The next day found them pushing even further into the mountains. They were definitely in Manticore country now. Anything in the air had to be watched closely until they were sure it wasn’t one of the ugly monsters.
In the end, the attack came when it came.
The road, partially washed away, was switch-backing up a steep grade on a southern face devoid of trees that could be used for cover. Heat and trail dust had taken a toll on everyone. They were hot and tired, slumped in their saddles, barely aware of their surroundings. The first anyone knew was when Ogden’s horse suddenly screamed in pain. It collapsed on the road, throwing the guardsman heavily to the ground where he lay stunned.
The Manticore, looking like a winged lion with a fanged, human head, swooped away. Storm cursed their exposed position as he saw a second Manticore coming in for a strafing run. “Off your horses on the uphill side,” he bellowed, flinging himself out of the saddle. Whirling, he hurled a spear savagely at the diving beast. The creature banked away from him with a cry of pain but he knew the wound wasn’t mortal. It gave his men time to dismount though and prepare for the next attack.
A grating scream from above whipped his head around and he saw a third Manticore diving out of the sun. No! How many were there?
A hail of arrows and quarrels rose to meet the monster, accurately to judge by the scream it let out, but Storm shouted to stop the men. “No! Don’t fire all at once! You won’t have time to reload before the next –” A hurtling shadow cut him short as the other two Manticores dove past, firing their tail spikes in a vicious rain. More horses screamed and fell. A hoarse shout, suddenly choked off, told him one of his men had been hit as well. In baffled fury, he flung a spear after one of the swooping monsters. He exulted to see it hit one of them squarely. It stumbled in mid-air but managed to recover.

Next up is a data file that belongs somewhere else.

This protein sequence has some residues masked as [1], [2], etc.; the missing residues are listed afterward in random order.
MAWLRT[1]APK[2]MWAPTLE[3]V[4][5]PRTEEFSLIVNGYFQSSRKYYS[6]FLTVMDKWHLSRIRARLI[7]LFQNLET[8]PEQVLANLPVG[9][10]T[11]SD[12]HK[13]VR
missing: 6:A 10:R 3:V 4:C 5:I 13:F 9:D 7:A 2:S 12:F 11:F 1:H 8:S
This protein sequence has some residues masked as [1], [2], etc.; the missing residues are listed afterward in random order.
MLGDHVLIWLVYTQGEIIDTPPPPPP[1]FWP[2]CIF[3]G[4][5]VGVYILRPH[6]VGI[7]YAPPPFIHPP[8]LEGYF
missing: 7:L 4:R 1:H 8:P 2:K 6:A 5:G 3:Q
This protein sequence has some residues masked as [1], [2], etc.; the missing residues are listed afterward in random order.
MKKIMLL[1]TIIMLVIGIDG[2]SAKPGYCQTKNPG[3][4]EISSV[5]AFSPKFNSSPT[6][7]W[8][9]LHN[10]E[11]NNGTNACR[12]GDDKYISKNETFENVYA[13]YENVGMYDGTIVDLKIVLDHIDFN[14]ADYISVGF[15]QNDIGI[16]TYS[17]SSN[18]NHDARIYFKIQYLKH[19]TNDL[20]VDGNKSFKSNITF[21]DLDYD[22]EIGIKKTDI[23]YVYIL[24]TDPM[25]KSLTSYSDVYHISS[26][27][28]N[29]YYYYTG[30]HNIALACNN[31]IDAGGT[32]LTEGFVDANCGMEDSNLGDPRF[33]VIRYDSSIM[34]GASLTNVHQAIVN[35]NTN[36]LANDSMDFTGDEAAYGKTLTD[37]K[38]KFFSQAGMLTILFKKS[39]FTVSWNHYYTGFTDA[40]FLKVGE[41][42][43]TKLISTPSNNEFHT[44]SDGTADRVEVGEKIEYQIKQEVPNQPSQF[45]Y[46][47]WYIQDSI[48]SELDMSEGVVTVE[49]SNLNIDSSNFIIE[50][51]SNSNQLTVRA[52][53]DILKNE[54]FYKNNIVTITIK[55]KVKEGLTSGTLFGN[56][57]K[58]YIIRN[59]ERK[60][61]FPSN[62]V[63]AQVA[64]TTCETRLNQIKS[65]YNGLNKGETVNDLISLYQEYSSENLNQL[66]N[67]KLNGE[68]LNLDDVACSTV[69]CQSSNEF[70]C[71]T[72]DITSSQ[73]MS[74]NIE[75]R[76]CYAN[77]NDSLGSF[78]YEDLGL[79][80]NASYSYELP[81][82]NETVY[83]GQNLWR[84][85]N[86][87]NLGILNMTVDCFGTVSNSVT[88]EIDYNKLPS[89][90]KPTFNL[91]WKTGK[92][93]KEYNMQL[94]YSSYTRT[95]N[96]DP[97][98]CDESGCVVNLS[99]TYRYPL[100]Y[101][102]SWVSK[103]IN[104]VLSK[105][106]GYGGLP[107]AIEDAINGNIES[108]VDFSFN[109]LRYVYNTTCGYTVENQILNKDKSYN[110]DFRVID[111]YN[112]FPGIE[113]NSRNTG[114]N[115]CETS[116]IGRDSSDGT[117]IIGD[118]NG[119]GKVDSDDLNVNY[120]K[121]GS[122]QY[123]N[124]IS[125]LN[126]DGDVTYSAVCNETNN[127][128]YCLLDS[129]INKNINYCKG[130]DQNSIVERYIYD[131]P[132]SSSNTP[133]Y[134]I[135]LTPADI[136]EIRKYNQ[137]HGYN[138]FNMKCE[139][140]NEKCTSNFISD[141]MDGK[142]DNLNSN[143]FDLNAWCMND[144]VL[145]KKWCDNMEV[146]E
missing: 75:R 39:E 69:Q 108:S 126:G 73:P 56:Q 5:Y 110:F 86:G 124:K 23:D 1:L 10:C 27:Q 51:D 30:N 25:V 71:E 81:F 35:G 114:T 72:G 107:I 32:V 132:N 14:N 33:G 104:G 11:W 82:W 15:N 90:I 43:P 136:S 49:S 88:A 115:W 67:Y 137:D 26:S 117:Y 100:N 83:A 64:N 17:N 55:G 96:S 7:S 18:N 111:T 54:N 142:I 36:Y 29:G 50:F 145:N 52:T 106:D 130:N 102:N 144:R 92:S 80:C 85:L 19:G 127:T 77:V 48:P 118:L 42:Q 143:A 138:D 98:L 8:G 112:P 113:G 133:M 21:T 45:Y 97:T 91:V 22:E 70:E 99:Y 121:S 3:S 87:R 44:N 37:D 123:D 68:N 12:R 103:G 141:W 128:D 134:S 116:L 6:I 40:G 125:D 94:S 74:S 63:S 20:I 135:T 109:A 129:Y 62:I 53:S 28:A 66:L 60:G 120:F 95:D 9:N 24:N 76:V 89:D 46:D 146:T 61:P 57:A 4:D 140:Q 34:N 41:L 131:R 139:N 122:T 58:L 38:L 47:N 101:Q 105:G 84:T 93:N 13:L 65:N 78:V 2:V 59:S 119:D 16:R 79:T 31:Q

The third Manticore, maddened by multiple wounds bellowed its rage at them and began another dive. Suddenly it was hit by a bolt of lightning coming up from the ground. In wild surmise, Storm activated his newly acquired vision and traced a lingering trail of power back to Ralt. The wizard was standing fearlessly on the wagon seat, gesturing and chanting. The men raised a ragged cheer as the Manticore, now mortally wounded, plummeted into the gorge below.
The other two monsters screeched as they hastily pulled up out of their dives. Flapping hard they rose up out of range of the bows to circle high above. Thankful for the respite, Storm quickly demanded to know who’d been hit.
After a moment Thomas’ voice floated back to him. “It’s Boldric, Cap’em. He’s in pretty bad shape.”
Storm cursed as he flung sweat out of his eyes. Dust from the sudden encounter swirled around them, gritting in the joints of his armor as he shifted position in the hot sun. They couldn’t stay here for long; they’d bake in their heavy armor. The granite rocks around them threw back blinding shafts of light, making vision difficult. They had to move. “Get those horses out of the way up there,” he called. “If they’re alive get them up and moving. If they’re dead, push them over the side.” Turning his head to Ralt, he asked quickly, “Have you got anything that can reach them that far up?”
Ralt shook his head without taking his eyes off the circling monsters. “Not a chance. If they get closer I can hurt them though.”
Storm nodded. Better than nothing, he thought. There was a sudden shower of rocks up ahead and a horse’s body tumbled off the road, crashing head over heels down the rocky slope. Another one followed it a moment later. He waited for a third but it didn’t come.
“How’s it going up there?” he called.
“Just about done, Captain,” Dolgun, one of the guards replied. “Ogden busted a leg but other than that he’s OK.”
“Fine. Alright, listen everyone. Head out at a slow pace. Keep your horses between you and the Manticores. Thomas, divide them into two groups. Only one group is to fire at a time when they attack. Keep something in reserve for the second one. You saw how they like to draw your fire to set you up for the main attack. Don’t let them get away with it.” He grabbed Specter’s reins and started up the road, keeping one eye on the Manticores. “Ralt. Cover us. You’ve got the first shot when they attack.”